Nov. 4, 2002
(CBS) U.S. forces killed a top associate of Osama bin Laden in Yemen in a missile strike, expanding the war on terror with America's first overt attack on suspected al Qaeda operatives outside of Afghanistan.
|The top operative is named Qaed Salim Sinan al-Harethi but goes
by Abu Ali, and he played a major role in the suicide boat bombing of the
USS Cole which killed 17 Americans.
Al-Harethi was one of several al Qaeda members traveling by car in northwest Yemen when a Hellfire missile struck it Sunday, killing him and five others. A government official, speaking on the condition of anonymity, said the attack was believed to have been conducted by a CIA aircraft, possibly a missile-carrying Predator drone.
The Yemeni news agency said "initial information" indicated that the dead included al-Harethi, who U.S. counterintelligence officials believe was al Qaeda's top operative in Yemen.
A tribesman who refused to be identified further said he saw al-Harethi's dismembered body in the car.
"I know him like I know myself," the tribesman said. "That was him."
As CBS News Correspondent David Martin reports, this would be perhaps the biggest success in the war against terrorism since the arrest of Ramzi bin-Alshihb, one of the planners of the Sept. 11 attacks, seven weeks ago in Pakistan.
Roadblocks were set up in this area, about 100 miles east of the capital San'a late Monday, and jet aircraft could be heard flying overhead. The type and nationality of the jets could not be determined.
Al-Harethi was a major target of American anti-terrorism efforts. He was an associate of bin Laden since the early 1990s in Sudan.
In Washington, Defense Secretary Donald H. Rumsfeld would not say if the U.S. military had played any role in the explosion, saying reports were just coming in and he needed "to look at them and digest them and wait and see."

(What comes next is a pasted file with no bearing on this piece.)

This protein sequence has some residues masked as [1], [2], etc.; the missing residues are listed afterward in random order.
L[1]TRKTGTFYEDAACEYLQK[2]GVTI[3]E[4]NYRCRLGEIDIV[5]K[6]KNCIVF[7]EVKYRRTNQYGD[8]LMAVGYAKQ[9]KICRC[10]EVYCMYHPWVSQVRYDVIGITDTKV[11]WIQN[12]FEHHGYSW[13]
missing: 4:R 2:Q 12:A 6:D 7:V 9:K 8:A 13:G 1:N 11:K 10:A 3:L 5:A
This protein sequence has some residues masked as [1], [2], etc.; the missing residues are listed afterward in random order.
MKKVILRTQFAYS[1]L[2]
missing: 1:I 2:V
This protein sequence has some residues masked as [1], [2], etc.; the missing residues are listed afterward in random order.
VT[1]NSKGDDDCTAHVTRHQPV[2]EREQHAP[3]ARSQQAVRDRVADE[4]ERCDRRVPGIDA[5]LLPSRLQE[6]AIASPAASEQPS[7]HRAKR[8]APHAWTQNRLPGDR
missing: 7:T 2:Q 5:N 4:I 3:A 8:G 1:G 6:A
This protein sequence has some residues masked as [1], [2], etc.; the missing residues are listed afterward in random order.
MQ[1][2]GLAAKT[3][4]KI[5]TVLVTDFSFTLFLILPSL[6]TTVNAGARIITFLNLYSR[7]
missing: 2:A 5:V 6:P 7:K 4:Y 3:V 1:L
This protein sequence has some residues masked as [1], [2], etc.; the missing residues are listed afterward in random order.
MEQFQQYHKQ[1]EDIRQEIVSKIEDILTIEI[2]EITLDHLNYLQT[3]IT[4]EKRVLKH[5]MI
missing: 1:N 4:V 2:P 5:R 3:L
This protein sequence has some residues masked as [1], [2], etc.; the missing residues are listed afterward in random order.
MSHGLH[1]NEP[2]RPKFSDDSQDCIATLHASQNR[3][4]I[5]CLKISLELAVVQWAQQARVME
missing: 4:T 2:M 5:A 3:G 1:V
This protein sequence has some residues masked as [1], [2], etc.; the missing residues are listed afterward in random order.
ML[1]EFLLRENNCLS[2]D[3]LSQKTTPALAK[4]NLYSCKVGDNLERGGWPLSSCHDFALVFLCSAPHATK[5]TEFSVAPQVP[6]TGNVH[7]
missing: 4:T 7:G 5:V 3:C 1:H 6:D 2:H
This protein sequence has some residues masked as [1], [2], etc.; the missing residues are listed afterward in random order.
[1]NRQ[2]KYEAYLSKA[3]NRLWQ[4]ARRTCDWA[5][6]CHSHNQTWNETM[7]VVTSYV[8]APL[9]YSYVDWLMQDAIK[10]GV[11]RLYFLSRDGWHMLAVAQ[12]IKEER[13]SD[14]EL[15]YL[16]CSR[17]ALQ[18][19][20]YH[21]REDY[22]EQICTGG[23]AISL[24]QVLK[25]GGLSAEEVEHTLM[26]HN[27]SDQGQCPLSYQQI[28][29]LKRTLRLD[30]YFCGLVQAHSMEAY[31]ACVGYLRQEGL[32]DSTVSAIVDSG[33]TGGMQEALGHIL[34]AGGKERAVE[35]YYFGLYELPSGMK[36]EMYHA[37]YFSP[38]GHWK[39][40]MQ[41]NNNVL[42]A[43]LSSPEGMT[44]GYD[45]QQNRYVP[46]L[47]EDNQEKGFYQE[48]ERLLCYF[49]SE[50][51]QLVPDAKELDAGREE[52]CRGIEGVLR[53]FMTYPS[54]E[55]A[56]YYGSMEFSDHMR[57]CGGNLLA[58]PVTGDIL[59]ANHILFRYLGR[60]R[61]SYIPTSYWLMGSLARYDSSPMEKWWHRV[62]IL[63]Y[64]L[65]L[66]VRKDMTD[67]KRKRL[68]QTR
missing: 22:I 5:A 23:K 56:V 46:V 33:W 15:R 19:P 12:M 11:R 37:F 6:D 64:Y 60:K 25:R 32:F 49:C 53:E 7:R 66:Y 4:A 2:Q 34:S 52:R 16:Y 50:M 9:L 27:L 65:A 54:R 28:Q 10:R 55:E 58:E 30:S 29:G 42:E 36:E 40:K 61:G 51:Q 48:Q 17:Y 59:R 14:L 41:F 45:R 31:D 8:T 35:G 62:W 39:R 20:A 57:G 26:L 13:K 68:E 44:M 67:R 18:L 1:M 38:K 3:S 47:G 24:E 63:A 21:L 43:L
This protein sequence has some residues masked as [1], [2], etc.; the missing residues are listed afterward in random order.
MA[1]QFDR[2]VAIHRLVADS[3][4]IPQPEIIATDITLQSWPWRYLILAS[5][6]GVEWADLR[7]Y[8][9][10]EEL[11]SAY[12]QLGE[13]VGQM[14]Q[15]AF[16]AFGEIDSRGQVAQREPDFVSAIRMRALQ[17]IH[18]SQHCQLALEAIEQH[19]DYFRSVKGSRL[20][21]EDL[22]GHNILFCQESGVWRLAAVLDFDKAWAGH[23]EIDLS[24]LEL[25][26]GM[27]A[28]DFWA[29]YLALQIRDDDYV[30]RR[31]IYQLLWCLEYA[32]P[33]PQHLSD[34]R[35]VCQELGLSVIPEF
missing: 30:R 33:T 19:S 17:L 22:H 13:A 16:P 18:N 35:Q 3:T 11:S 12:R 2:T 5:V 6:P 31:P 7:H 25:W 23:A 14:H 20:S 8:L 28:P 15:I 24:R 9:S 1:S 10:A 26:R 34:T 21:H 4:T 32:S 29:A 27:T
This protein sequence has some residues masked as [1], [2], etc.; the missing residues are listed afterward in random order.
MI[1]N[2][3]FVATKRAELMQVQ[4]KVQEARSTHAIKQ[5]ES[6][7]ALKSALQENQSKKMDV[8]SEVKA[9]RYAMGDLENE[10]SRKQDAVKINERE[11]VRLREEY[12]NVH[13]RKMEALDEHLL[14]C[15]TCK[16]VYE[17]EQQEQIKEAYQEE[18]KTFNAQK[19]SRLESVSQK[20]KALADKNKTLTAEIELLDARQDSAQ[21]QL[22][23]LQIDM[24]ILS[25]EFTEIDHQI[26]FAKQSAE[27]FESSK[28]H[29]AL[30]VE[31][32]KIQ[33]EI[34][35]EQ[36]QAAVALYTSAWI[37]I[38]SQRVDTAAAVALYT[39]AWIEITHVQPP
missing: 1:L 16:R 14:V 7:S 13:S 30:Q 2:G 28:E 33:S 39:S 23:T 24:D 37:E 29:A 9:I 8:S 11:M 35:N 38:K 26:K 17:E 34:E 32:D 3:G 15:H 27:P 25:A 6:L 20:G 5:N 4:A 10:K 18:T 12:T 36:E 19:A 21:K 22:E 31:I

But noting al-Harethi's background, Rumsfeld told a Pentagon press conference "it would be a very good thing if he were out of business."
A Yemeni official, speaking on condition of anonymity, said the blast occurred at dawn Monday. Tribesmen in the area, however, said the explosion was Sunday afternoon.
"I saw a helicopter hovering overhead and I heard an explosion," one tribesman said, refusing to give his name. "The car was on fire and the area around it was covered in smoke."
Large parts of the car's roof were blown away, and tribesmen said body parts had been thrown outside the vehicle. The remains were taken to a military hospital in San'a.
"Authorities have been monitoring this particular car for a while and we believe those men belonged to al Qaeda terror network," the official said.
According to Martin, for months the CIA has been operating its predator drone over Yemen and the Pentagon has kept 800 U.S. commandos standing by in Djibouti, just across the straits that separate Yemen from Africa, waiting for a chance to kill or capture Abu Ali and other al Qaeda operatives known to be in Yemen.
400 marines will soon be added to the forces in Djibouti as the Pentagon sets up a special task force for hunting al Qaeda throughout the horn of Africa.
Rumsfeld on Monday characterized Yemen's cooperation with the United States as "good," noting the two countries have been sharing information.
"We have some folks in that country that have been working with the government and helping them think through ways of doing things," the U.S. defense secretary said.
On Sunday, a helicopter carrying employees of the U.S. oil company Hunt Corp., based in Dallas, Texas, came under small-arms fire just after takeoff, forcing an emergency landing at San'a airport that slightly injured two people.
Authorities on Monday said two men were arrested in connection with the shooting, SABA reported.
A security official, speaking on condition of anonymity, said the two men were members of a radical Islamic group. He said authorities were looking for two other men believed to be involved in the shooting attack.
Yemen is the ancestral home of Osama bin Laden and remains a base for al Qaeda operations and a safe haven for terrorists who have fled Afghanistan. It is rapidly becoming a major theater of war.
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